Over the weekend, Bill Rappleye asked Democrat Governor Gina Raimondo about growing concerns about the manner in which she hired the state’s new Chief Innovation Officer Richard Culatta, although 10 News Conference does not appear to have been available online since October. Today, the Providence Journal’s Patrick Anderson digs a little more deeply into the hiring, with two sections deserving of highlights.
Before he accepted the Rhode Island innovation job, Culatta had started a paid “design residency” with IDEO, a Silicon Valley consulting firm, said Raimondo spokeswoman Joy Fox. The residency is mostly “virtual,” Culatta will do it primarily on his free time, and this is the kind of tech-sector collaboration Raimondo expects the innovation officer to do, she said. Fox said Culatta is expected to spend a lot of time traveling and there is no minimum amount of time that he is to spend in Rhode Island.
We can argue about whether a quarter-million-dollar employment package ought to entitle an employer to an employee’s total devotion, but the Culatta’s side gig deserves attention for a more significant reason. IDEO is a for-profit company, so information about its operations is limited, and with an admittedly brief look through its named employees, I didn’t find a direct link too the Brookings Institution or any other initiative visible in Rhode Island.
That said, the company is definitely in the “design the world” school of thought that Brookings is bringing to Rhode Island and that has apparently become a key factor in how the state will allow companies and organizations to utilize the former I-185 land. Upon a quick glance, it appears IDEO has a bit of progressive tint around the edges. For example, one of its fellows, named Barry Katz (for whom I could neither confirm nor rule out a family connection with Brookings’s Bruce Katz), includes in his biography a book that he wrote about Herbert Mercuse, who receives a central name check even in short Internet videos describing cultural Marxism.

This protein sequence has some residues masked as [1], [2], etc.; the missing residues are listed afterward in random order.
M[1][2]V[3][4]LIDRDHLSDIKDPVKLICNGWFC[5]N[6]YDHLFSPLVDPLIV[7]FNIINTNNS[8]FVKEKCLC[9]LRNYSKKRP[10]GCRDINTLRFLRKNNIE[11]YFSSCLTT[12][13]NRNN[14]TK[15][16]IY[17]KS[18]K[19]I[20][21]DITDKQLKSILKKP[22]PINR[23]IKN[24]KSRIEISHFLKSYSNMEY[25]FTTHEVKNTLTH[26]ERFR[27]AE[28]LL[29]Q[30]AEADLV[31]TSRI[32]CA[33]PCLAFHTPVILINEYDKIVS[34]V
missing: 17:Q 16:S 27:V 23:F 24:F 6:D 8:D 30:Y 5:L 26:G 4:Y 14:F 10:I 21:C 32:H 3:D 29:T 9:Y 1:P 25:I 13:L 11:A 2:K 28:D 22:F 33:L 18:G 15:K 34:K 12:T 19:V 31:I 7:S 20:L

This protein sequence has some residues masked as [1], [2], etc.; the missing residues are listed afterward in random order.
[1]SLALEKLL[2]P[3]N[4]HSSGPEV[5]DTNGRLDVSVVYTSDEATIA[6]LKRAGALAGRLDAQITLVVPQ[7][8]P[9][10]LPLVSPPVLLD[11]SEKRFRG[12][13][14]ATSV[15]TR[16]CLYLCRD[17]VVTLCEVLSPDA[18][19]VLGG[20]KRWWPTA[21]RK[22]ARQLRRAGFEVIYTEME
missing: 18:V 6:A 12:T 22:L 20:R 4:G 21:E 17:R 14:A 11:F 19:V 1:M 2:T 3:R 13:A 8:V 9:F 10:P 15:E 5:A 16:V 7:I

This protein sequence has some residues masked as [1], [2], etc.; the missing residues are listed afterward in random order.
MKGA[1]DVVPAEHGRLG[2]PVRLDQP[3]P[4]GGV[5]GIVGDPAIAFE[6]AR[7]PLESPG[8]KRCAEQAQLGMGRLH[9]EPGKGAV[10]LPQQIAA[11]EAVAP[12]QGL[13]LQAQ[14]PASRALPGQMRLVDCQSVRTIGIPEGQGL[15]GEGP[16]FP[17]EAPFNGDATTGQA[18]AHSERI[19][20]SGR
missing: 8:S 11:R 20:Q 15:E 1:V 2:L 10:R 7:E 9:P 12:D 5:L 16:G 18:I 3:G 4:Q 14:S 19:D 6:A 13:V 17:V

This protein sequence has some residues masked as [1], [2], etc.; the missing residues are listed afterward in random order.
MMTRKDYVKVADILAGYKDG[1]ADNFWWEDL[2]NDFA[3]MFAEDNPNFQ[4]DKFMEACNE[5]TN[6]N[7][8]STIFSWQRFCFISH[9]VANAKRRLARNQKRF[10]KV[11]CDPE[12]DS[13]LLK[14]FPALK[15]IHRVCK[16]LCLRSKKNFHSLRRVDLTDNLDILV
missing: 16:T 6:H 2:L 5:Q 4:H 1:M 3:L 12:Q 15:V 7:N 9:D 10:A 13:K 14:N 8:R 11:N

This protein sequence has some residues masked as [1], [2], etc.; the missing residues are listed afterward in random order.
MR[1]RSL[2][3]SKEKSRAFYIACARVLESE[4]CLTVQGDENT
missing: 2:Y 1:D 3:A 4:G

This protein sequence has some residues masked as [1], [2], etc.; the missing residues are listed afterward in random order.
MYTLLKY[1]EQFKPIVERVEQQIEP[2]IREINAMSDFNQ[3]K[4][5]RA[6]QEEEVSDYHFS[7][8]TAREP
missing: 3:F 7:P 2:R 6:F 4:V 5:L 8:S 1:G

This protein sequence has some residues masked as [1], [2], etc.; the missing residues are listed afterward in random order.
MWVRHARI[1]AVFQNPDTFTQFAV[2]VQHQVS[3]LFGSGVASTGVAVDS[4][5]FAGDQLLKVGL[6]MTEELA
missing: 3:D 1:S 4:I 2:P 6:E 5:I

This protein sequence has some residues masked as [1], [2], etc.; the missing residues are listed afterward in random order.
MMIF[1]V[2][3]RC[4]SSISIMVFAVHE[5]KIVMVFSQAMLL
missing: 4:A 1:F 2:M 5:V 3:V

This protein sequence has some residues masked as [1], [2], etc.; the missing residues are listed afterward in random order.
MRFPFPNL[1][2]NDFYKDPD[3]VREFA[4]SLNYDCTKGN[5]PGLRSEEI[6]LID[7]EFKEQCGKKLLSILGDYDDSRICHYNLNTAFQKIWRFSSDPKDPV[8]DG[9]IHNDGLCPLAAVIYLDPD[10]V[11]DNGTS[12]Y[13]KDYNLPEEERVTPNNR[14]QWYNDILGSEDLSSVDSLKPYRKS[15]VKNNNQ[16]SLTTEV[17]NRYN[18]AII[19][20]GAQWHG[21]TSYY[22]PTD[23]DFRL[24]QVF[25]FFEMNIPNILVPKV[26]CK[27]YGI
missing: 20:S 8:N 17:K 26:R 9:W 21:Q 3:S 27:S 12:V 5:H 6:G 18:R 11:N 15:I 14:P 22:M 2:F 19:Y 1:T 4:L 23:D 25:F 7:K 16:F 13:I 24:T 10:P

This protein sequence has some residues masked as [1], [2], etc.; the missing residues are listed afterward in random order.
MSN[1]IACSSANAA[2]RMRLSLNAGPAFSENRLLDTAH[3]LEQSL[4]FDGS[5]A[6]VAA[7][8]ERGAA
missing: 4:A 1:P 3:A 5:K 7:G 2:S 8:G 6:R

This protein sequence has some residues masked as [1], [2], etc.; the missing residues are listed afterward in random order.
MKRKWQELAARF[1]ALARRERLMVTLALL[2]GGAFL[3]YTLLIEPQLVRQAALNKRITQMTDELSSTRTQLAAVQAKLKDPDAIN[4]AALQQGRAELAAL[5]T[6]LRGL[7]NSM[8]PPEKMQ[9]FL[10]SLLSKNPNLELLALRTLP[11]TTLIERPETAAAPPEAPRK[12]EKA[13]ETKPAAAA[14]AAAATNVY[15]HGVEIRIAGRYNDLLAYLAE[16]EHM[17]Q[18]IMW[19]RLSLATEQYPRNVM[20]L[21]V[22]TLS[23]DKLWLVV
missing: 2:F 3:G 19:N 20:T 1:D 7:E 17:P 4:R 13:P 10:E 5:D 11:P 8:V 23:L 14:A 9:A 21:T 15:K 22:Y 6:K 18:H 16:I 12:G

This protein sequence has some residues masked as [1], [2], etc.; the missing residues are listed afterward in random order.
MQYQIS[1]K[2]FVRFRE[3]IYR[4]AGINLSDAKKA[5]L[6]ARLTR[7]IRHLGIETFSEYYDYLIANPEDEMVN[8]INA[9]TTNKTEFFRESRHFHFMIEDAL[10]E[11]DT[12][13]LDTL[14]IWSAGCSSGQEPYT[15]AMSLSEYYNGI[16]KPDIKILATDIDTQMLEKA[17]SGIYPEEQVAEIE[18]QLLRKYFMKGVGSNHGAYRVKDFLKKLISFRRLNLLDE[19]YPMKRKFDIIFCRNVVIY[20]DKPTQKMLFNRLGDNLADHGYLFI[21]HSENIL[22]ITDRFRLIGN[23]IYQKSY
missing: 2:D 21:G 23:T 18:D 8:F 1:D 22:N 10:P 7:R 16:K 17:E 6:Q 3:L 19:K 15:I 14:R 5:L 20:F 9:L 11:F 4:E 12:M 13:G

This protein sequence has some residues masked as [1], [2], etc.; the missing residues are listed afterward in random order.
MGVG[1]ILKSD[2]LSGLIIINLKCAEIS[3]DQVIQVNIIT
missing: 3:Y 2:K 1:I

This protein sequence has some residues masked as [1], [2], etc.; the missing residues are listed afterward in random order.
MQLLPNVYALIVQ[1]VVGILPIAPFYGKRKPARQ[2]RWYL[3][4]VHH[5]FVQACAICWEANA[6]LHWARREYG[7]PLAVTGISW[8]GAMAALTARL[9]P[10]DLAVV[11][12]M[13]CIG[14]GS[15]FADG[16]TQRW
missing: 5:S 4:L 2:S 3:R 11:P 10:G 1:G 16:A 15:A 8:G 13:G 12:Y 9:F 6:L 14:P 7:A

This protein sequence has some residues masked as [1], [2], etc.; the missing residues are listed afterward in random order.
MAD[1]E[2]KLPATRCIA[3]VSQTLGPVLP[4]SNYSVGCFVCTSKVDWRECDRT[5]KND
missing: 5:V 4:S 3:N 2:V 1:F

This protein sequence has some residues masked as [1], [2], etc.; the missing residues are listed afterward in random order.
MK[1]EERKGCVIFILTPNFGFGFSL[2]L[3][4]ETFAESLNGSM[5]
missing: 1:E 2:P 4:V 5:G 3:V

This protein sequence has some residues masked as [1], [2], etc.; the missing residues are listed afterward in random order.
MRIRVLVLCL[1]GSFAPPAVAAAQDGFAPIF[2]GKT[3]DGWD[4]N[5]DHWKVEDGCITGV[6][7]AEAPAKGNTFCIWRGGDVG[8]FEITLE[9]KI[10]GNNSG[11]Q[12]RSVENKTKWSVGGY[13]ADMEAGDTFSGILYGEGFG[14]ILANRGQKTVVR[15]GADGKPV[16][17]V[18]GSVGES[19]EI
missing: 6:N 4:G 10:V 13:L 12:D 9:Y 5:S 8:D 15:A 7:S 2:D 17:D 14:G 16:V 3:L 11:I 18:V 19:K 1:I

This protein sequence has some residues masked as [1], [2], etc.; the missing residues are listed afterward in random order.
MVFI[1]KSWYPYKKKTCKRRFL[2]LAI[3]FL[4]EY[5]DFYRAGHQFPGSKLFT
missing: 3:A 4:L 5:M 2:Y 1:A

IDEO’s nonprofit wing points in a similar direction, which strives to bring the company’s design methods to resolving social problems. A thumb-through of its projects suggests that the organization tends to define “problems” from a left-wing perspective and its free “Field Guide to Human-Centered Design” presents a familiar approach to conceptualizing problems and handing over a solution, with a characteristic lack of concern for the opinions and rights of those who might object to its central premises.
The other notable aspect of Anderson’s article comes with this:
Edwin R. Pacheco, RIC Foundation associate vice president of development and external relations, acknowledged that unrestricted funds are highly valued because many large donations come with strings attached, but said excitement, not concern, has been the overwhelming campus reaction to the creation of the innovation office.
Note that the article doesn’t mention that Pacheco was a Democrat representative in the General Assembly and chairman of the State Democratic Party so recently that his Wikipedia page hasn’t been updated to reflect his moving on. Odd how political past is relevant to the Providence Journal when describing the RI Center for Freedom & Prosperity, but not the nonprofit that’s acting as a hiring loophole for our progressive Democrat governor.